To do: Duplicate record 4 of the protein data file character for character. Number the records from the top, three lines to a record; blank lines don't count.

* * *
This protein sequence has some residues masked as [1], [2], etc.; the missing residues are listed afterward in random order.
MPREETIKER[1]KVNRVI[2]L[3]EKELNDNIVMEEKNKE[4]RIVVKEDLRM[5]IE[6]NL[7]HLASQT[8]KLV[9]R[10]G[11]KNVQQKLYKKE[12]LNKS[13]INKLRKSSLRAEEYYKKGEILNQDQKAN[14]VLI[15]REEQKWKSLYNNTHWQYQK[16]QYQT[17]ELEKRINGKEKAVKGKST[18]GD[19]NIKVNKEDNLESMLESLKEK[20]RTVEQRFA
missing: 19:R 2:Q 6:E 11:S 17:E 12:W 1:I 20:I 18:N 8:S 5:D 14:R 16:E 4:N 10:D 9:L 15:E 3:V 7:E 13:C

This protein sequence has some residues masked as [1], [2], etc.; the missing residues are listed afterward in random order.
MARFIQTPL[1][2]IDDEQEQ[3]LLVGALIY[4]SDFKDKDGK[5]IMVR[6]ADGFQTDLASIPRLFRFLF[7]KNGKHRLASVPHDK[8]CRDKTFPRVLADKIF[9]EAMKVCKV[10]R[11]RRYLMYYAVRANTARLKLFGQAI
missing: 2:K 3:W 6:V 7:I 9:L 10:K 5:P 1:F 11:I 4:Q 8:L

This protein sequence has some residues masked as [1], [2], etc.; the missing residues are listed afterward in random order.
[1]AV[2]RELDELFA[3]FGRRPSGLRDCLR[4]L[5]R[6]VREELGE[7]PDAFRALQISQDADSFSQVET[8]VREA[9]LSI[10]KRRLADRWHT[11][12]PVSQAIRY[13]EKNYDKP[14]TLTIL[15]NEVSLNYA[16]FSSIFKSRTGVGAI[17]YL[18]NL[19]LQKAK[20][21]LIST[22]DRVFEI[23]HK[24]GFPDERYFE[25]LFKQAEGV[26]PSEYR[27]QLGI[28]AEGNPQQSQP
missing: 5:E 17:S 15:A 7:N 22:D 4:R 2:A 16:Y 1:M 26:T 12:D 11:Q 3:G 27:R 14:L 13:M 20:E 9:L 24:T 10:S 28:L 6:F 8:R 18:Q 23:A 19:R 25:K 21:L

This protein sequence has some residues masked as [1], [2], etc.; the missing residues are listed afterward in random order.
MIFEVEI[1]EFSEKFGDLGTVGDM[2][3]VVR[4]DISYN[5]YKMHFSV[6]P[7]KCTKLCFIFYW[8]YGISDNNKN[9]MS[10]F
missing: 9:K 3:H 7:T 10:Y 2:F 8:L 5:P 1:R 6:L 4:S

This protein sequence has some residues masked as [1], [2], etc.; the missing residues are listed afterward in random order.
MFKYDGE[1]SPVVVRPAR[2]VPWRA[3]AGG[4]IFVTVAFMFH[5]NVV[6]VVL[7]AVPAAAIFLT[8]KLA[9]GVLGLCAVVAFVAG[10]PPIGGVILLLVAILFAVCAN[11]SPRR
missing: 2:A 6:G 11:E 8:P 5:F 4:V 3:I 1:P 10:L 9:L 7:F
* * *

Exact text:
This protein sequence has some residues masked as [1], [2], etc.; the missing residues are listed afterward in random order.
MIFEVEI[1]EFSEKFGDLGTVGDM[2][3]VVR[4]DISYN[5]YKMHFSV[6]P[7]KCTKLCFIFYW[8]YGISDNNKN[9]MS[10]F
missing: 9:K 3:H 7:T 10:Y 2:F 8:L 5:P 1:R 6:L 4:S